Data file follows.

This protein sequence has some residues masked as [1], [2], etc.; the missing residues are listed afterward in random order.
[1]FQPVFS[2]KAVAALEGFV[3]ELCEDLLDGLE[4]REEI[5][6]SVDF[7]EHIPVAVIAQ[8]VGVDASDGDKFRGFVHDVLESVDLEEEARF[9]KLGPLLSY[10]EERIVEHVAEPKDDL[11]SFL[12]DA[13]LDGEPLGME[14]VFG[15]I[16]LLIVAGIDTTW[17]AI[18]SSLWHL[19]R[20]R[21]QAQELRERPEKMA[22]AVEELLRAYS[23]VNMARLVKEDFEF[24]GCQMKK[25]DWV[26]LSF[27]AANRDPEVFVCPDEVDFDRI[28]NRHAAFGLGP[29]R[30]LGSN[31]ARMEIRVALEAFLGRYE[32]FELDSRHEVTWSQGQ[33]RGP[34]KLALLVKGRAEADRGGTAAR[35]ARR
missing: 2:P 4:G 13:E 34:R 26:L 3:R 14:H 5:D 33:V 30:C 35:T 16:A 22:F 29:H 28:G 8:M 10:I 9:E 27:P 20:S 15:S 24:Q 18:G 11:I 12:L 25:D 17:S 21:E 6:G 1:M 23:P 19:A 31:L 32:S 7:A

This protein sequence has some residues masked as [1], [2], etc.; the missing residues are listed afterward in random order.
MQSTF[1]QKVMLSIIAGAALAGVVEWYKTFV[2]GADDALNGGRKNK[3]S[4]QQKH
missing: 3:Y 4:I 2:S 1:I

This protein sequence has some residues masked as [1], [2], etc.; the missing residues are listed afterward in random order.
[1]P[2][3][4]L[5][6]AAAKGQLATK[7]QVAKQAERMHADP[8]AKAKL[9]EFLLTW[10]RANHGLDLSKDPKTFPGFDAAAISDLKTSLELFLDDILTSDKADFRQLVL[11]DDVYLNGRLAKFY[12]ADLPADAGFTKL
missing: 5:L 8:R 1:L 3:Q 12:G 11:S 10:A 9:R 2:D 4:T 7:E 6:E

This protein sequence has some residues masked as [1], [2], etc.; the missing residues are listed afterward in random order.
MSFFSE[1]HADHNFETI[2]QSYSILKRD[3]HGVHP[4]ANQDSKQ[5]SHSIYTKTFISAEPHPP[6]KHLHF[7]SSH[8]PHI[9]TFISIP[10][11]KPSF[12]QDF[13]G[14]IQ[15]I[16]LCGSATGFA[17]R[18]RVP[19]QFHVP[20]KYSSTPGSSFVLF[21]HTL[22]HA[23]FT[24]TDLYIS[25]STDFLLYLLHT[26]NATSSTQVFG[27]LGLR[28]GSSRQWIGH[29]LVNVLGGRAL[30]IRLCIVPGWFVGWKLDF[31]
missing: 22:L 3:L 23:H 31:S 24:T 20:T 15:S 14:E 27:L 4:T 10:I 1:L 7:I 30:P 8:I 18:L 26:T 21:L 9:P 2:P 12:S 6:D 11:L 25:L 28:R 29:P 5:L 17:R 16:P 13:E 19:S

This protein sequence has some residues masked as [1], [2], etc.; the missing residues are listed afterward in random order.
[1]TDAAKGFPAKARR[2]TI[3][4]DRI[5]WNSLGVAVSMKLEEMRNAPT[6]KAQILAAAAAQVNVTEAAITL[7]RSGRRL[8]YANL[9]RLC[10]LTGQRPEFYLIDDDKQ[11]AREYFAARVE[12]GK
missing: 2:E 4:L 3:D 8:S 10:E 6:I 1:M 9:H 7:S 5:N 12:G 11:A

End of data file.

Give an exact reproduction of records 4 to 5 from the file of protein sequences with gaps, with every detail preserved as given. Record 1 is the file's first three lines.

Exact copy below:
This protein sequence has some residues masked as [1], [2], etc.; the missing residues are listed afterward in random order.
MSFFSE[1]HADHNFETI[2]QSYSILKRD[3]HGVHP[4]ANQDSKQ[5]SHSIYTKTFISAEPHPP[6]KHLHF[7]SSH[8]PHI[9]TFISIP[10][11]KPSF[12]QDF[13]G[14]IQ[15]I[16]LCGSATGFA[17]R[18]RVP[19]QFHVP[20]KYSSTPGSSFVLF[21]HTL[22]HA[23]FT[24]TDLYIS[25]STDFLLYLLHT[26]NATSSTQVFG[27]LGLR[28]GSSRQWIGH[29]LVNVLGGRAL[30]IRLCIVPGWFVGWKLDF[31]
missing: 22:L 3:L 23:H 31:S 24:T 20:T 15:S 14:E 27:L 4:T 10:I 1:L 7:I 30:P 8:I 18:L 26:T 21:L 9:P 2:P 12:S 6:D 11:L 25:L 28:R 29:P 5:L 17:R 16:P 13:E 19:S

This protein sequence has some residues masked as [1], [2], etc.; the missing residues are listed afterward in random order.
[1]TDAAKGFPAKARR[2]TI[3][4]DRI[5]WNSLGVAVSMKLEEMRNAPT[6]KAQILAAAAAQVNVTEAAITL[7]RSGRRL[8]YANL[9]RLC[10]LTGQRPEFYLIDDDKQ[11]AREYFAARVE[12]GK
missing: 2:E 4:L 3:D 8:S 10:E 6:I 1:M 9:H 7:S 5:N 12:G 11:A